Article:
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On a night honoring a Laker legend, the current stars played admirably

With their playoff hopes on the line, the Lakers lived to fight another day with a convincing win over the Mavericks that saw contributions across the board from the entire rotation.


So, was this the team we were expecting back in August? It lacks an important element in Steve Nash to be sure, but there were plenty of sequences in which the Lakers' top three in Kobe Bryant, Dwight Howard, and Pau Gasol appeared as if they had been sharing the court for a lot longer than the time this season has afforded them. All three submitted solid two-way performances and surprise, surprise, the Lakers are very hard to beat when the top of their rotation is playing this well. And this isn't the result of Mike D'Antoni implementing anything particularly novel lately: the team is running Horns time and time again and spacing the floor off the high pick-and-roll. It's the same thing that D'Antoni has run whenever the team has been mostly healthy, only Kobe is the ballhandler in this case instead of Nash.

That the schematic issues are not at fault points largely to how injuries have soured the season. Early season Pau isn't able to play solid defense on Dirk and be that nimble in the post. We've thoroughly covered Dwight's remarkable recovery into something more resembling his previous self than the flat-footed version that started the year. Kobe's superhuman and doesn't really fit into this paradigm, given that he was on crutches all of two games ago and has played practically every minute of the last two games, but his approach has also helped the team. While the offense will occasionally slip into stagnation with him pounding the ball too much, Kobe as a distributor off the high pick-and-roll or in Horns essentially got the Lakers open shots the entire game because the alternative was to yield the lane to Kobe. A multifaceted team whose major contributors complement each other, are good playmakers, and can't all be fully shut down is an image that has only been realized a precious few times this season.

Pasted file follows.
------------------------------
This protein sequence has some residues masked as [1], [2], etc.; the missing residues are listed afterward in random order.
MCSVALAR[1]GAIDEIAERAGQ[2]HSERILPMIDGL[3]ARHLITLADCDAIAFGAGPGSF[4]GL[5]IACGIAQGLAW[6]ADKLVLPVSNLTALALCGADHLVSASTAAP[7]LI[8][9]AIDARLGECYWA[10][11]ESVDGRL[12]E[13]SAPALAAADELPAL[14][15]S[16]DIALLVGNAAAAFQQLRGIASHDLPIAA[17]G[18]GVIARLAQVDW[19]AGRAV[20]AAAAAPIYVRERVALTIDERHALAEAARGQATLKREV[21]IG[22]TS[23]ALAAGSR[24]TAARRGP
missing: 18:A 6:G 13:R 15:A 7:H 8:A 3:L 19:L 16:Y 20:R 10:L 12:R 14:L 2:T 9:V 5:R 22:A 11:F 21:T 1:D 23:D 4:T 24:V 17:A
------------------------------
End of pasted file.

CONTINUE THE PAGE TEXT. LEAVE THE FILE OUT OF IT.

• Kobe Bryant -- As mentioned, the only downside to a fully Kobe-run offense is that it will bog down from time to time when Kobe sizes up a defender in isolation and pounds the ball for a possession as he is wont to do. That's not necessarily a bad thing in a lot of cases, but he needs to cut out the hot potato passes to his teammates with the clock ticking down. He's the bailout guy that is supposed to a create something out of nothing, not Jodie Meeks, Pau Gasol, or more or less, anyone else on the team. Aside from this, Kobe had a downright brilliant game: 23-11-11-4-2 is a ridiculous line no matter how you parse it and Kobe also reciprocated on the defensive end, making solid rotations and playing good man-to-man coverage. The sequence in which he was switched onto Dirk Nowitzki, stole the entry pass, and went the other way to get fouled was typical of his defensive effort all night. Although the heavy minute load can't continue and you hope Nash comes back, it's a smart move by D'Antoni to leave Kobe at the point when Steve Blake leaves the floor since not only does it induce Kobe to exert effort covering the opponent's primary ballhandler, he also switches into his playmaking mode on offense.
  • Dwight Howard -- That these are becoming routine games for Dwight at this point is a great sign of his recovery since dominant performances from him earlier in the year were more often than not followed by relative letdowns, a reflection of his lack of conditioning then. And while Dallas didn't really have anyone to stop him on the low block, it's nice to see more consistency from him on the block and the more fluid post moves outnumber the times he appears that his attempt is merely chucking the ball at the rim. Lastly, major props to him for blowing apart Dallas' last chance to get into the game by converting his free throw attempts during the latest Hack-a-Dwight session. If anything, he appears more comfortable when a team singles him out and puts him at the line. On another note, since Pau has returned to the starting lineup, Dwight has shot 39-64 (60.9%) from the field and just a casual examination definitely shows that he's getting easier looks at the rim with a playmaker in the high post to help feed him.